House Call: Do not let glaucoma steal your sight! Pt. 3
Half of people with glaucoma do not know they have the disease. That is even more reason why you need to have a healthy start this year, by learning about glaucoma and taking steps to reduce your risk of vision loss. January is Glaucoma Awareness Month and joining for our final installment of “Do Not Let Glaucoma Steal Your Sight”, is Dr. David Faris, ophthalmologist at UHC Ophthalmology.
1). How does an eye doctor check for glaucoma?
Eye doctors can check for glaucoma as part of a comprehensive dilated eye exam. The exam is simple and painless — your doctor will give you some eye drops to dilate (widen) your pupil and then check your eyes for glaucoma and other eye problems. The exam includes a visual field test to check your peripheral (side) vision.
Glaucoma can happen in one eye or both eyes.
Some people with high eye pressure do not get glaucoma — and there is a type of glaucoma that happens in people with normal eye pressure.
The amount of eye pressure that is normal varies by person — what is normal for one person, could be high for another.
2). What is the treatment for glaucoma?
Doctors use a few different types of treatment for glaucoma, including medicines (usually eye drops), laser treatment, and surgery.
If you have glaucoma, it is important to start treatment right away. While it will not undo any damage to your vision, treatment can stop it from getting worse.
Medicines. Prescription eye drops are the most common treatment. These lower the pressure in your eye and prevent damage to your optic nerve.
Laser treatment. To lower pressure in your eye, doctors can use lasers to help the fluid drain out of your eye. It is a simple procedure that your doctor can do in the office.
Surgery. If medicines and laser treatment do not work, your doctor might suggest surgery. There are several different types of surgery that can help the fluid drain out of your eye.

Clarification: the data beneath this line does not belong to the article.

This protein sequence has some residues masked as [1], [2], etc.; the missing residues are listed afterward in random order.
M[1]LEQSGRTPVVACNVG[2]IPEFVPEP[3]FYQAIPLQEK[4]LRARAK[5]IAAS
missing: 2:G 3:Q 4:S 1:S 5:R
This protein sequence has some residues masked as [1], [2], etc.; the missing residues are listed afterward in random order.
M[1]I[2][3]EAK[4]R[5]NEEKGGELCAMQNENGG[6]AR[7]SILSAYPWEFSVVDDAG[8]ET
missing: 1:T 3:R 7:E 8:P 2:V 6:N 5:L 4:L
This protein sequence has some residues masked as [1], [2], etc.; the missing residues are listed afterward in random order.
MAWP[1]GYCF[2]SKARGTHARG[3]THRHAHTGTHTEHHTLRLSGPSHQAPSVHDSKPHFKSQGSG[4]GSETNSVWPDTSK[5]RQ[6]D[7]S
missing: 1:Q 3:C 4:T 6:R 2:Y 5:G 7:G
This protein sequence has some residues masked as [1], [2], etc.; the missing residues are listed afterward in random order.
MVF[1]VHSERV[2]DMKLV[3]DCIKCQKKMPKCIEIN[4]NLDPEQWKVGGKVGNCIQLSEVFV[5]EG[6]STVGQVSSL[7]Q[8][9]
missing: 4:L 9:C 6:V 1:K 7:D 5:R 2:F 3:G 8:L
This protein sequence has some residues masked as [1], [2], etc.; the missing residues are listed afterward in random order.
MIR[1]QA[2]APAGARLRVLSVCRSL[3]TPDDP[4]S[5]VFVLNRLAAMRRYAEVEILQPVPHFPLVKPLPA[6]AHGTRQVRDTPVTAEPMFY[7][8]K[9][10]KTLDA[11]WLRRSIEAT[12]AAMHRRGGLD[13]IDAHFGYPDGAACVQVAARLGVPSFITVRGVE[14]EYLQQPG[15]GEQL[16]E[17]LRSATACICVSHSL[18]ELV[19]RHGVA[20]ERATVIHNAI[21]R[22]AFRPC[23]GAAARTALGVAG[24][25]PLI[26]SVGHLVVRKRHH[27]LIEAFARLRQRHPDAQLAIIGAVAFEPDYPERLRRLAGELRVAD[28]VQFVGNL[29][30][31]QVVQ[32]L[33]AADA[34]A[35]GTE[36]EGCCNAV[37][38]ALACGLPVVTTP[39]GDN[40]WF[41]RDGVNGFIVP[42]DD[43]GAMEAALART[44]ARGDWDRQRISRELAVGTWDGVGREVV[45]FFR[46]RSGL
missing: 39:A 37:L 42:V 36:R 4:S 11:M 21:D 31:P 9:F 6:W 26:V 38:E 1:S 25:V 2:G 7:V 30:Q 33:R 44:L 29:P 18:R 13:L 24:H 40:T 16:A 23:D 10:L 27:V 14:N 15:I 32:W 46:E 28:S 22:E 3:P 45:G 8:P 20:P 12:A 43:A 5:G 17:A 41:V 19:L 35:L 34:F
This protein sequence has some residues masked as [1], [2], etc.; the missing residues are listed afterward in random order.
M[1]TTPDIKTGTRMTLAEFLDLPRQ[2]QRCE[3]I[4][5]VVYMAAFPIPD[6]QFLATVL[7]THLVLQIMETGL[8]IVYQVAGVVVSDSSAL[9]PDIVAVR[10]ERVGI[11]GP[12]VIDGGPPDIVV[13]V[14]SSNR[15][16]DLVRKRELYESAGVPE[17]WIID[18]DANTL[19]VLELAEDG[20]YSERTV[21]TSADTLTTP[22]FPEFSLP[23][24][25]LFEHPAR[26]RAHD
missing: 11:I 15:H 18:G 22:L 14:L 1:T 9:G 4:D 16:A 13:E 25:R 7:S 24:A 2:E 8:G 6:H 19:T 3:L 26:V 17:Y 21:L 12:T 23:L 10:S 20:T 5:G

Talk over your options with your doctor. While glaucoma is a serious disease, treatment works well. Remember these tips:
· If your doctor prescribes medicine, be sure to take it every day
· Tell your doctor if your treatment causes side effects
· See your doctor for regular check-ups
· If you are having trouble with everyday activities due to your vision loss, ask your doctor about low vision services or devices that could help
· Encourage family members to get checked for glaucoma, since it can run in families
3). What is some good news that we can all look forward to as we conclude this three-part, interview series on glaucoma?
There is good news on the horizon. While there is no cure for glaucoma, it can be treated. Scientists are studying what causes glaucoma and how we can find it earlier and treat it better. The National Eye Institute is continually funding research on new treatment options.
Schedule a comprehensive dilated eye exam today! If you would like more information contact UHC Ophthalmology at 681-342-4525. The new office is located at 1370 Johnson Ave. in Bridgeport.
Copyright 2021 WDTV. All rights reserved.